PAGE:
Admundi Proffessional


An explanation of some of the interpreting methods in standard use.

Before you can choose the best interpreting technique for your event, it is perhaps useful to know what each one involves. The glossary is designed to help you:

Interpreting Interpreting is the verbal transfer of the spoken word into a foreign language. Several interpreting techniques can be used and all demand a highest degree of concentration. As a rule, an interpreter needs a 10-minute break every 30-40 minutes, so that at least 2 interpreters would be needed for speeches lasting more than 40 minutes (see “Interpreter team”).

Interpreter team A team normally comprises 2-3 interpreters per language. If more than 3 language combinations are involved, then a team leader (chef d’équipe) is appointed, whose job is to co-ordinate the work of the interpreters and to liaise with the client/event manager.
Interpreting Techniques Interpreters can choose from various techniques:

“Consecutive”: the interpreter takes notes while the person is speaking and translates when the person finishes. In such cases it is not usual for the person to speak for longer than 15 minutes.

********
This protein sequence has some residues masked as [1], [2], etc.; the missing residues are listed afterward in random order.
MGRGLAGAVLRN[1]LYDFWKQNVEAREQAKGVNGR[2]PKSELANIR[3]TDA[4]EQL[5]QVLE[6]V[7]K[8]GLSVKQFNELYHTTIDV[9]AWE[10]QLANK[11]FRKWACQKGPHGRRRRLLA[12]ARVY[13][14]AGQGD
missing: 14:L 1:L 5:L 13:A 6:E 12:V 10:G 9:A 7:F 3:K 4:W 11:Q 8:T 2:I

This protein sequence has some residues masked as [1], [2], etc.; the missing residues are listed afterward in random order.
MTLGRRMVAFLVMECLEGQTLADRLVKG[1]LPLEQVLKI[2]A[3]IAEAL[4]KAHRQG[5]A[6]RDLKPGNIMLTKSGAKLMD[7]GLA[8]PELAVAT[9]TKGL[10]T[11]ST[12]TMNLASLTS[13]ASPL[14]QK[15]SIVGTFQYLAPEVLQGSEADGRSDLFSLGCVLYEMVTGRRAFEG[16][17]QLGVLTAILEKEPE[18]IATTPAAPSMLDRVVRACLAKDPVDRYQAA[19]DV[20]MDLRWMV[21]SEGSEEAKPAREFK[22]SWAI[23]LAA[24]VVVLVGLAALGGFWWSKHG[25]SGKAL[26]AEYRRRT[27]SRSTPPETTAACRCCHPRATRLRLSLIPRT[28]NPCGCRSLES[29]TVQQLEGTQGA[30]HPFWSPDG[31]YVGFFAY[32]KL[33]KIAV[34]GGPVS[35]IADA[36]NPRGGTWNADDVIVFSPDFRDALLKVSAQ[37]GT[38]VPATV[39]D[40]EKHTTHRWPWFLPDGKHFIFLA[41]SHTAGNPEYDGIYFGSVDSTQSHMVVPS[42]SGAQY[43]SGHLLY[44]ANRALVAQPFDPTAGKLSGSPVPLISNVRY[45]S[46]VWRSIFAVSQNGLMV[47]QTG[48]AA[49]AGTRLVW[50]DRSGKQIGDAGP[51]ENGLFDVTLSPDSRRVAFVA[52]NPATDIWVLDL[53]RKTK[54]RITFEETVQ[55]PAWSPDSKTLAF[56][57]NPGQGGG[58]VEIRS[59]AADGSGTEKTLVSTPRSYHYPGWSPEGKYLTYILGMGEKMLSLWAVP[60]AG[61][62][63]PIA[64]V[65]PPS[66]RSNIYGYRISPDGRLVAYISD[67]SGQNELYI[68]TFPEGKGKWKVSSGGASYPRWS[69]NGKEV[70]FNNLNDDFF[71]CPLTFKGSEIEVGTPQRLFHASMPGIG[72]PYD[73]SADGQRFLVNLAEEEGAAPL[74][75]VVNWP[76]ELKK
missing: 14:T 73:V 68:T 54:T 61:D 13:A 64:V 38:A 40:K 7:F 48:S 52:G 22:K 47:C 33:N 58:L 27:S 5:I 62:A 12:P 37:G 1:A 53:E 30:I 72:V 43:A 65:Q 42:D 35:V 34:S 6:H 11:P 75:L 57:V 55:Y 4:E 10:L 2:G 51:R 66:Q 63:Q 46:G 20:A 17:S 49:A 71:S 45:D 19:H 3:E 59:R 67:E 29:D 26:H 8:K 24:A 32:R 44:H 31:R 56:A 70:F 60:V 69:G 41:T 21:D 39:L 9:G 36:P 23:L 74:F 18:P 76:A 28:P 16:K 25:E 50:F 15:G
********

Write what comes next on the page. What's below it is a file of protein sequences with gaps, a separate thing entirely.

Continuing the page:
“Simultaneous”: the interpreter works from a soundproof booth and has a headset and microphone. The speeches are interpreted simultaneously, i.e. with a delay of only a few seconds. The delegates listen to the speech via a receiver and can select the language. Such interpreting requires a very high level of concentration and as a result the interpreters normally work at least in pairs (see “Interpreter team”).
“Whispered”: This is simultaneous interpreting for a maximum of two speakers. The interpreter sits diagonally behind the two persons concerned and “whispers” the interpreted material to them.
“Interpreting at Negotiations”: The speeches are mostly shorter and follow the normal speech rhythm.

Interpretation at Conferences This can be either consecutive or simultaneous and is the technique normally used at seminars, conferences and congresses (see “Interpreting Techniques”).
Preparation For the best results, the event organiser makes all the information the interpreters need (program, concept, terminology, presentations, manuscripts) in good time so that they can prepare themselves accordingly. If the event involves official speeches, then these should be made available to the interpreters in the same way, so as to ensure the maximum success of the undertaking.

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